Lactic acid and H+ evoke muscle reflexes that raise sympathetic nerve activity. Whether these substances are direct afferent stimulants or markers for the acidification of other substances is unknown. Diprotonated phosphate (H2PO4/-), a possible mediator of fatigue, increases as the cell acidifies and phosphate is produced. Its role in evoking muscle reflexes is unknown. We used 31P-nuclear magnetic resonance to measure forearm muscle H+ and H2PO4/- and microneurography to measure muscle sympathetic nerve activity (MSNA, peroneal nerve) during a handgrip protocol designed to dissociate H+ from H2PO4/-. Ischemic handgrip (50% maximal voluntary contraction x 2 min) was followed by a 1-min rest period during which the muscle was freely perfused. This was followed by a second bout of ischemic handgrip and a 5- min recovery. In seven of eight subjects, MSNA correlated with H2PO4/-, whereas it correlated with pH in only one subject. To determine whether muscle reflex responses are evoked by H+, lactic acid, monoprotonated phosphate (HPO4/2-), or H2PO4/-, we injected H+, lactate, H2PO4/- [all 50 mM in 10 mM N-2-hydroxyethylpiperazine-N'-2-ethanesulfonic acid (HEPES) buffered to pH 6], and HPO4/2- (50 mM, pH 7.5 in 10 mM HEPES) into the arterial supply of the triceps surae of the cat (n = 9) as we measured mean arterial blood pressure (MAP). H2PO4/- increased MAP more than HPO4/2-, H+, or lactate (27.1 ± 3.7 vs. 5.0 ± 1.3, 4.6 ± 3.1, and 7.7 ± 3.2 rise in mmHg). This effect was a reflex, since H2PO4/- did not raise MAP after the sciatic nerve was cut. Thus H2PO4/- is a major stimulant of muscle afferents and in large part determines the degree of sympathoexcitation during exercise.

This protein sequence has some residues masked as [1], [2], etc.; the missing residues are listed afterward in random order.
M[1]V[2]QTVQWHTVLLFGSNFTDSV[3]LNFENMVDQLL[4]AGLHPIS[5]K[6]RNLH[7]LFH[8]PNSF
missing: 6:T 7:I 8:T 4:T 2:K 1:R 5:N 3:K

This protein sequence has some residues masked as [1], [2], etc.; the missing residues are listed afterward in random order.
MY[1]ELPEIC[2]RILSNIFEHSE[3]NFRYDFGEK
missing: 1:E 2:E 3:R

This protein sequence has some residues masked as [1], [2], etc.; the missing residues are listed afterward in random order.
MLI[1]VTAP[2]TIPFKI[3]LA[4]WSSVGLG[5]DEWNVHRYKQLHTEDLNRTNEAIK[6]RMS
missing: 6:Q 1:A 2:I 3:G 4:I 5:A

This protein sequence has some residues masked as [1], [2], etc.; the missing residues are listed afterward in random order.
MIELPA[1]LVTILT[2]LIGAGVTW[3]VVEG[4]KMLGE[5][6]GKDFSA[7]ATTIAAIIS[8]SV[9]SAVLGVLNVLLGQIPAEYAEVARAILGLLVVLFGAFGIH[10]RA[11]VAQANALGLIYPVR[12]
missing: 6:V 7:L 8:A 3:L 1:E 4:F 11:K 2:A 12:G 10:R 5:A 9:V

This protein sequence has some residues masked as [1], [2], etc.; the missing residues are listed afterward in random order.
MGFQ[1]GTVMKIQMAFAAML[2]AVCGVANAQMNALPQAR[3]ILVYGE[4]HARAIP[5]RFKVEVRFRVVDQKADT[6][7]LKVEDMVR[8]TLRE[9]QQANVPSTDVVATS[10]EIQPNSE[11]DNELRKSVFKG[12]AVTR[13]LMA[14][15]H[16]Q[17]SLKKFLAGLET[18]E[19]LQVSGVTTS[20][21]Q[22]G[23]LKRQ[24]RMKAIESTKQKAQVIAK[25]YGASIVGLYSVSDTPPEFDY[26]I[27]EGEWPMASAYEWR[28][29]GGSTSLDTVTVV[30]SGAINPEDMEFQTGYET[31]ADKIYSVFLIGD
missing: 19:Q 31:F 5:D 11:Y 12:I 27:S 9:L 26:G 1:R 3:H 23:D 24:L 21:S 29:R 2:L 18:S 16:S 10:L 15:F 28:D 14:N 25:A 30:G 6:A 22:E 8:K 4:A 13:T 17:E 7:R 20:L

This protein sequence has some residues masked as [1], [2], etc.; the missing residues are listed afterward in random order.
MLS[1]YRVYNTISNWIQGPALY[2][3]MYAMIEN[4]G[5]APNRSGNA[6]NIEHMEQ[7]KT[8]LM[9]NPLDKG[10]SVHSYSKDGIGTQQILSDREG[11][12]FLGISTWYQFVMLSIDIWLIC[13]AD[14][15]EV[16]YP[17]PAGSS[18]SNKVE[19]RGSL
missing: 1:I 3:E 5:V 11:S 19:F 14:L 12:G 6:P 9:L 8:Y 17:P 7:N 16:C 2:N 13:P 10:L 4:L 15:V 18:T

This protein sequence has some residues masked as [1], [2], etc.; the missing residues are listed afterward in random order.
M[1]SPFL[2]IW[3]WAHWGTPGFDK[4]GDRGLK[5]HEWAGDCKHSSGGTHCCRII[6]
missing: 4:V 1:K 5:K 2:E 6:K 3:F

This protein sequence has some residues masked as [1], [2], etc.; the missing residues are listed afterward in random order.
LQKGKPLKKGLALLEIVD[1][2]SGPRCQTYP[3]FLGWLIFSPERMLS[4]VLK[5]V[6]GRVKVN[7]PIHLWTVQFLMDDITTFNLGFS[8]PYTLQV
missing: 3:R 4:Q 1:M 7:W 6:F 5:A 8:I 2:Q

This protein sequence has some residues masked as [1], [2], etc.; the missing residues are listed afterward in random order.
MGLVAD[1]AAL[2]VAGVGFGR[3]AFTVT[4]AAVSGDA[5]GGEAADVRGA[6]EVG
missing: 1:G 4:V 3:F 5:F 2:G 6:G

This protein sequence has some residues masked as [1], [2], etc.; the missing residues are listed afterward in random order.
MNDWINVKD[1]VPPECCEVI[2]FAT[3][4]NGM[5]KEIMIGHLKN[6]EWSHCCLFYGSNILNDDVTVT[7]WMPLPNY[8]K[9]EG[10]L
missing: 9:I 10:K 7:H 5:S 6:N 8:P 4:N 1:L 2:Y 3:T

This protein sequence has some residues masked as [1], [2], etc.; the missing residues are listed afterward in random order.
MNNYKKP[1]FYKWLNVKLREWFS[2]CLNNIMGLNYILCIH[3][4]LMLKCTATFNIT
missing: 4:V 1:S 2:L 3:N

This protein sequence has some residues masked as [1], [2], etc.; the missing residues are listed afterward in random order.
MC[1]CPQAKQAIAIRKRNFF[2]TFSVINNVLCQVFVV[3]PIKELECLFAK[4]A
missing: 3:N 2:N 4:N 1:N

|Original language||English (US)|
|Journal||American Journal of Physiology - Heart and Circulatory Physiology|
|Issue number||2 36-2|
|State||Published - 1994|
All Science Journal Classification (ASJC) codes
- Cardiology and Cardiovascular Medicine
- Physiology (medical)